For a variety of purposes and skill levels, there are numerous welding techniques. Two of the most common are tig welding and arc welding. Examining your prior welding expertise and the types of materials you plan to weld will help you decide which welding technique is best for you.
Tig welding means here a non-consumable electrode welding process that is primarily used in the sheet material industry to make aesthetically pleasing work. Arc Welding requires electrodes and it’s used in the manufacturing and construction industry.
Continue reading to find out more about Tig Vs Arc Welding and to decide which one best suits your requirements.
Comparison Table on Tig and Arc Welding
We have pointed out a few factors for you to choose between Tig Welding vs Arc Welding. Take a look!
|Topic||Tig Welding||Arc Welding|
|Abbreviation||Tungsten Inert Gas Welding||Manual Metal arc Welding or Stick Welding|
|Working process||Complicated||Comparatively easier|
|Works best||Thin sheets||Thick material|
|Strength||100%||75% to 80%|
|Usage||Pipeline industry, sheet metal, and aviation industry||The manufacturing industry, aerospace industry, construction industry|
TIG welding seems an arc welding technique that creates welds using a non-consumable tungsten electrode. With control over the amperage and gas flow, it is a precise method of welding.
TIG welding can be used to join both ferrous and non-ferrous metals together. It works best on materials that are more sensitive.
Pros and Cons
A disposable electrode wrapped in flux is used to lay the weld in the manual arc welding process. It works well with thicker materials and provides strong welds. The welding process is adaptable, the equipment is straightforward to set up, and learning it is comparatively simple.
Pros and Cons
The Similarity Between Tig and Arc Welding
- Both of them are electric arc welding processes.
- They require the inert gas.
- Most of welders use argon or helium. They use it to prevent oxidation.
- These two gases are used around the welding joint.
Tig Welding Vs Arc Welding: Differences
Now, let’s come to the difference between Tig and arc welding. A tungsten electrode generally is used in TIG welding in order to create the electric arc between the metal workpiece and the flame.
The tungsten electrode, in general, is not consumed during welding that’s because tungsten comes with a high melting point. And it is more than 6,000° F. As a result, TIG welding typically results in a stable electric arc, a clean, precise, and strong weld, as well as is highly controlled.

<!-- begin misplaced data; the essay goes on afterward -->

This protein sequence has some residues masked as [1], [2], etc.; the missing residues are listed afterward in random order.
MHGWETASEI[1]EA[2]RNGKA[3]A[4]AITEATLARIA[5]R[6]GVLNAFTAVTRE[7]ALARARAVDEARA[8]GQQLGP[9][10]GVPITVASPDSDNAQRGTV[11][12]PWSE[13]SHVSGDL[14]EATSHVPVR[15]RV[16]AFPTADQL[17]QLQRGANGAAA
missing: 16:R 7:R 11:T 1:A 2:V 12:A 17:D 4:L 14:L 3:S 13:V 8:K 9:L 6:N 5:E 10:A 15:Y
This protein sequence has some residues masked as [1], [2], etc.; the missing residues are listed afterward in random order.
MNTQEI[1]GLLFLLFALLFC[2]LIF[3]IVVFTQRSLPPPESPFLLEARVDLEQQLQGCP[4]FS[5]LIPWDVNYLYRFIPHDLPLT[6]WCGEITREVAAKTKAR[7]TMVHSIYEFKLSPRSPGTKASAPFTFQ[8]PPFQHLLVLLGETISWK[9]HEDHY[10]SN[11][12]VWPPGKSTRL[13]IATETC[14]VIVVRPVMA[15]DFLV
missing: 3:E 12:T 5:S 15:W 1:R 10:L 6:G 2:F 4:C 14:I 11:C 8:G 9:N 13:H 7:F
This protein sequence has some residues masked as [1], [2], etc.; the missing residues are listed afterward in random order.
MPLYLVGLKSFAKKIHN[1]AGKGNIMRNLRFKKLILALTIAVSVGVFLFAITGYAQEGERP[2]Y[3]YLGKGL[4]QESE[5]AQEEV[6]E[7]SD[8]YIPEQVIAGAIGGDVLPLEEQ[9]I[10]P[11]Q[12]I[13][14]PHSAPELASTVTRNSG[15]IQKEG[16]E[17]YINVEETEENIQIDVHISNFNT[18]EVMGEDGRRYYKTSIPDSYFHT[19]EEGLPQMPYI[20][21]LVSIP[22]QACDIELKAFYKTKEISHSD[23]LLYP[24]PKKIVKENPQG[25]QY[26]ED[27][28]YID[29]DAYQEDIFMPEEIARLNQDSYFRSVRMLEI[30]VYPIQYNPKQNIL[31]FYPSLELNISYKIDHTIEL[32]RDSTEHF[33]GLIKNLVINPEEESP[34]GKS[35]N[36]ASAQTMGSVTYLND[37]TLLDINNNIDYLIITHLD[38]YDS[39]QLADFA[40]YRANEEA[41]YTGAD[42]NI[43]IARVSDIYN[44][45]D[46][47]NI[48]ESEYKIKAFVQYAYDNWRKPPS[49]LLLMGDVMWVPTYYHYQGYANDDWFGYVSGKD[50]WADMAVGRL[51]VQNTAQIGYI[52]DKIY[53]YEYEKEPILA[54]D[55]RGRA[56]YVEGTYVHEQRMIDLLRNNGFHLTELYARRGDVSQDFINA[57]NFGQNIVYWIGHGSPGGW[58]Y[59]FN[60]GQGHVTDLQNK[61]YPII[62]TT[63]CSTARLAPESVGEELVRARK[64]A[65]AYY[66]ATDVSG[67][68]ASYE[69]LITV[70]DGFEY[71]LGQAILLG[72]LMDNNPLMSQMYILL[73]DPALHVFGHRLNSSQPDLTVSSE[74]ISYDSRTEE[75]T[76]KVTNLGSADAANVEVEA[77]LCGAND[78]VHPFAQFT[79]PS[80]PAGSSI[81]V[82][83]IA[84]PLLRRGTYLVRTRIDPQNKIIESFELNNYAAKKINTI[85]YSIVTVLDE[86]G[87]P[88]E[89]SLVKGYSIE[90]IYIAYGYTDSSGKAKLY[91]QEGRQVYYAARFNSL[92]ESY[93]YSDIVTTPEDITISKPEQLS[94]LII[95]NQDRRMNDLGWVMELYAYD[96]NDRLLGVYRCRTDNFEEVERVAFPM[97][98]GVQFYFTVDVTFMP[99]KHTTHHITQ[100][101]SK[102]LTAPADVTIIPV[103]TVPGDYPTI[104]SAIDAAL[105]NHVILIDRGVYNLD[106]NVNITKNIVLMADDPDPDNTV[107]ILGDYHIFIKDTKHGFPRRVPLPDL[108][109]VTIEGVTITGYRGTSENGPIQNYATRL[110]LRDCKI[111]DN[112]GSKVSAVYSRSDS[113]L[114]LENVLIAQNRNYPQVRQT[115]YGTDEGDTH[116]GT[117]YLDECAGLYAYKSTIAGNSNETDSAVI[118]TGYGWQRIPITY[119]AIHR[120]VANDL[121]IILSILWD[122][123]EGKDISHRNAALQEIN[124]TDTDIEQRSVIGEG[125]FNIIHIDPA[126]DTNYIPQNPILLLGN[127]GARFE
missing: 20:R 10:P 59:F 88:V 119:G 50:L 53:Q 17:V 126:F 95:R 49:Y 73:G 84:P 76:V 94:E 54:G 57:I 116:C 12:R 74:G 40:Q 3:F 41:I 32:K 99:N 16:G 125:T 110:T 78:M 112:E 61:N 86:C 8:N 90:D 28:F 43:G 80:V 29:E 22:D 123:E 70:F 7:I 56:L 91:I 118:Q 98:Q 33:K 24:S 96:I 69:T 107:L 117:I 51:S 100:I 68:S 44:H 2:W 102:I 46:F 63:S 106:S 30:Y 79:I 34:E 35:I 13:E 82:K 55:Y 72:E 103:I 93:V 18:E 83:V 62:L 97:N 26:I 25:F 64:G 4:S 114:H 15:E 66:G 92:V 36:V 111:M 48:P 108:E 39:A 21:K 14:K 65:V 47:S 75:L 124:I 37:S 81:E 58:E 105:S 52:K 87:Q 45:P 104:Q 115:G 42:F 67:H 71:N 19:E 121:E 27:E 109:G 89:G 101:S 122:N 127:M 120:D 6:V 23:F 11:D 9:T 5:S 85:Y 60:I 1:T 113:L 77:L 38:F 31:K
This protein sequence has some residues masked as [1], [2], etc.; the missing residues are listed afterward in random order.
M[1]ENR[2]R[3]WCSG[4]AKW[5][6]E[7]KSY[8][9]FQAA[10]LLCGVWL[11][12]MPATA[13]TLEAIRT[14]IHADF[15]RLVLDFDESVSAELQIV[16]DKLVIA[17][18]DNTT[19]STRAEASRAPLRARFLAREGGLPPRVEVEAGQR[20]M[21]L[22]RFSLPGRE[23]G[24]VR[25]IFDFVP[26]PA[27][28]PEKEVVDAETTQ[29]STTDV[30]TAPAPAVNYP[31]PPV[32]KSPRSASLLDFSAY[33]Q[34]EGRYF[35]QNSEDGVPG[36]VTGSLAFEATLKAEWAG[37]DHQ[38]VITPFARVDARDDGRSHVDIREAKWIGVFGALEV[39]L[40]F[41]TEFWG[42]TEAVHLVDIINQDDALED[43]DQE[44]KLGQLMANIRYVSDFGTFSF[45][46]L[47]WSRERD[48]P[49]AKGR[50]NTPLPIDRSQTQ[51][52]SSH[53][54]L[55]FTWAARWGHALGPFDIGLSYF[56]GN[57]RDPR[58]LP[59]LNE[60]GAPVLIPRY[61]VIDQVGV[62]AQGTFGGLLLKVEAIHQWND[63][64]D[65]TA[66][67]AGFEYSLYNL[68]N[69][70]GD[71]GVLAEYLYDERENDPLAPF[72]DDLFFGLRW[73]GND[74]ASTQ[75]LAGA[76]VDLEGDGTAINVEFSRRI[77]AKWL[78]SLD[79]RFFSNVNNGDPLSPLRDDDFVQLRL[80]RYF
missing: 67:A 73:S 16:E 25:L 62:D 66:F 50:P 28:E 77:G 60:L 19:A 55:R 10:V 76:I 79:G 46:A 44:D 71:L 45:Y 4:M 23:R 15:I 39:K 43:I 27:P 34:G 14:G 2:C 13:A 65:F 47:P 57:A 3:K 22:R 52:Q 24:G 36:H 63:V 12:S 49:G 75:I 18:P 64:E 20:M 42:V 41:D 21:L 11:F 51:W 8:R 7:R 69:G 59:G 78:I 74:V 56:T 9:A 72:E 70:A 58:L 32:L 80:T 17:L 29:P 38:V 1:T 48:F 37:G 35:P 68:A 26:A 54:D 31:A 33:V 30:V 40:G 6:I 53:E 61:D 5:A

On the contrary, the electrode is disposable in the arc or stick welding. The electrode, in contrast to TIG welding, serves as the filler metal rod and melts to become a component of the weld joint itself.
The electrode or rod also has a flux inside of it that creates a barrier to guard against ambient pollution. Additionally, the flux in stick welding electrodes often already contains the inert gas, thus no additional gas source is required.
Arc welding’s drawbacks include the potential for spatter and, generally speaking, a rougher weld than TIG.
Which one is the best comparing Tig vs Arc Welding
If you are wondering which is better between Tig and arc welding, the answer is it depends on your usage.
Both ferrous and non-ferrous metals can be welded with TIG welds, however, they work best on more sensitive materials. With thicker materials, arc welding produces welds that are durable.
If you come to compare Tig Vs Arc Welding strength, you will observe that arc welding results in 75% to 80% welding whereas tig welding results in 100% welding.
Though Tig welding is a bit expensive, it is used in aviation, sheet metal, and aerospace industries. Whereas Arc Welding is used in industrial piping, the manufacturing industry, and the construction industry.
It is frequently considered the strongest because it produces intense heat and ductility. However, this process may seem a bit complicated and still mostly gives the best results.
Because their material lacks the holes necessary for bolted joints, welded joints are typically stronger than bolted ones. When it comes to joint strength, the manufacturing process is what matters: Although welded connectors are stronger, bolted joints are more straightforward.
Metals are joined together by an electrical current in arc welding. Metal inert gas (MIG) welding and tungsten inert gas (TIG) welding are two examples of arc welding types.
Arguments between TIG and Arc welding are common among welders. Although both have advantages and disadvantages, neither can be regarded as indisputably “better” than the other.
When doing a certain welding project, several elements should always be taken into account, including the type of material, quantity, price, equipment, post-processing requirements, etc.
Both welding techniques are well-liked and frequently used right now.